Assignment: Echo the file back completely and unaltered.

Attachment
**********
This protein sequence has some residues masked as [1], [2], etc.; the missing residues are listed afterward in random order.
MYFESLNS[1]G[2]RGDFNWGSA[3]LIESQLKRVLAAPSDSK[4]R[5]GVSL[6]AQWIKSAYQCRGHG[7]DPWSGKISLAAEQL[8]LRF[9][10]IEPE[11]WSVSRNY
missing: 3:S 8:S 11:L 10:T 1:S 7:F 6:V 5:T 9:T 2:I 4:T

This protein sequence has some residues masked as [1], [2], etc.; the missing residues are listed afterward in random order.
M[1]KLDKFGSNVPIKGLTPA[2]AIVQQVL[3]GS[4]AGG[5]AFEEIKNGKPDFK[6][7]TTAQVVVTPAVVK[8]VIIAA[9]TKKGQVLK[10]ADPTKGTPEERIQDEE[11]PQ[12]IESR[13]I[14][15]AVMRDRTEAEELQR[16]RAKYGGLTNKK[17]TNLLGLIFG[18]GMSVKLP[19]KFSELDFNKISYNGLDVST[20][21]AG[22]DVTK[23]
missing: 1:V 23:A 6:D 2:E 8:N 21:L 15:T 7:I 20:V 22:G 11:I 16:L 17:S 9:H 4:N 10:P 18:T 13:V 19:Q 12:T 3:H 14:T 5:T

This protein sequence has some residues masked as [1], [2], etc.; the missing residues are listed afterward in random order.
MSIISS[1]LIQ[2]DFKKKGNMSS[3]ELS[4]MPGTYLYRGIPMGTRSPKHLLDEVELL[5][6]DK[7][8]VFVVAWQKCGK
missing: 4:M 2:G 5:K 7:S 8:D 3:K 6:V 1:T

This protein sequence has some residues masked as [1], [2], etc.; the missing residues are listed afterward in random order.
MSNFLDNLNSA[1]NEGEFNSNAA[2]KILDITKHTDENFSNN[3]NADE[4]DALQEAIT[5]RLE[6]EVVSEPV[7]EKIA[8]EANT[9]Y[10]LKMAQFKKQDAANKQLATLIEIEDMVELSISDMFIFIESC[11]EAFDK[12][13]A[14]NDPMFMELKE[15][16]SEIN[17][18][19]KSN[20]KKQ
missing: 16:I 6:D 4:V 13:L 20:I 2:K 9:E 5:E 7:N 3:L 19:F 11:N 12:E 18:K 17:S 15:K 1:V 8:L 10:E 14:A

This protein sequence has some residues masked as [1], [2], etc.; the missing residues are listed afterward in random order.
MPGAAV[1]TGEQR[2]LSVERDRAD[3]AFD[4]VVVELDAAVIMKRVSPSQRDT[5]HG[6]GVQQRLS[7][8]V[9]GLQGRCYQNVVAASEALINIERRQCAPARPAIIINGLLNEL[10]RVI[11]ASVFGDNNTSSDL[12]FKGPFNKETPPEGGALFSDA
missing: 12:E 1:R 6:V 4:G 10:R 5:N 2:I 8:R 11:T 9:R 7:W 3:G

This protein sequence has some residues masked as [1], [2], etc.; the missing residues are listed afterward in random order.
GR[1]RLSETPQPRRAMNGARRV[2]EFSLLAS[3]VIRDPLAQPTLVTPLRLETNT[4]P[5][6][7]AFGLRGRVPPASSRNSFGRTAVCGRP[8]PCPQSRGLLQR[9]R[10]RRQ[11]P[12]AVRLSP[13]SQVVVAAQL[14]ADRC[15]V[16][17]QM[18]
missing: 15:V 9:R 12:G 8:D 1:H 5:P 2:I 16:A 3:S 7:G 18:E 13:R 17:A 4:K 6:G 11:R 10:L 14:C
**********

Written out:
This protein sequence has some residues masked as [1], [2], etc.; the missing residues are listed afterward in random order.
MYFESLNS[1]G[2]RGDFNWGSA[3]LIESQLKRVLAAPSDSK[4]R[5]GVSL[6]AQWIKSAYQCRGHG[7]DPWSGKISLAAEQL[8]LRF[9][10]IEPE[11]WSVSRNY
missing: 3:S 8:S 11:L 10:T 1:S 7:F 6:V 5:T 9:T 2:I 4:T

This protein sequence has some residues masked as [1], [2], etc.; the missing residues are listed afterward in random order.
M[1]KLDKFGSNVPIKGLTPA[2]AIVQQVL[3]GS[4]AGG[5]AFEEIKNGKPDFK[6][7]TTAQVVVTPAVVK[8]VIIAA[9]TKKGQVLK[10]ADPTKGTPEERIQDEE[11]PQ[12]IESR[13]I[14][15]AVMRDRTEAEELQR[16]RAKYGGLTNKK[17]TNLLGLIFG[18]GMSVKLP[19]KFSELDFNKISYNGLDVST[20][21]AG[22]DVTK[23]
missing: 1:V 23:A 6:D 2:E 8:N 21:L 15:T 7:I 20:V 22:G 11:I 16:L 17:S 9:H 4:N 10:P 18:T 13:V 19:Q 12:T 3:H 14:T 5:T

This protein sequence has some residues masked as [1], [2], etc.; the missing residues are listed afterward in random order.
MSIISS[1]LIQ[2]DFKKKGNMSS[3]ELS[4]MPGTYLYRGIPMGTRSPKHLLDEVELL[5][6]DK[7][8]VFVVAWQKCGK
missing: 4:M 2:G 5:K 7:S 8:D 3:K 6:V 1:T

This protein sequence has some residues masked as [1], [2], etc.; the missing residues are listed afterward in random order.
MSNFLDNLNSA[1]NEGEFNSNAA[2]KILDITKHTDENFSNN[3]NADE[4]DALQEAIT[5]RLE[6]EVVSEPV[7]EKIA[8]EANT[9]Y[10]LKMAQFKKQDAANKQLATLIEIEDMVELSISDMFIFIESC[11]EAFDK[12][13]A[14]NDPMFMELKE[15][16]SEIN[17][18][19]KSN[20]KKQ
missing: 16:I 6:D 4:V 13:L 20:I 2:K 9:E 5:E 7:N 3:L 19:F 11:N 12:E 18:K 17:S 15:K 1:V 8:L 10:E 14:A

This protein sequence has some residues masked as [1], [2], etc.; the missing residues are listed afterward in random order.
MPGAAV[1]TGEQR[2]LSVERDRAD[3]AFD[4]VVVELDAAVIMKRVSPSQRDT[5]HG[6]GVQQRLS[7][8]V[9]GLQGRCYQNVVAASEALINIERRQCAPARPAIIINGLLNEL[10]RVI[11]ASVFGDNNTSSDL[12]FKGPFNKETPPEGGALFSDA
missing: 12:E 1:R 6:V 4:G 10:R 5:N 2:I 8:R 11:T 9:R 7:W 3:G

This protein sequence has some residues masked as [1], [2], etc.; the missing residues are listed afterward in random order.
GR[1]RLSETPQPRRAMNGARRV[2]EFSLLAS[3]VIRDPLAQPTLVTPLRLETNT[4]P[5][6][7]AFGLRGRVPPASSRNSFGRTAVCGRP[8]PCPQSRGLLQR[9]R[10]RRQ[11]P[12]AVRLSP[13]SQVVVAAQL[14]ADRC[15]V[16][17]QM[18]
missing: 15:V 9:R 12:G 8:D 1:H 5:P 2:I 16:A 3:S 7:G 18:E 13:R 17:A 4:K 6:G 11:R 10:L 14:C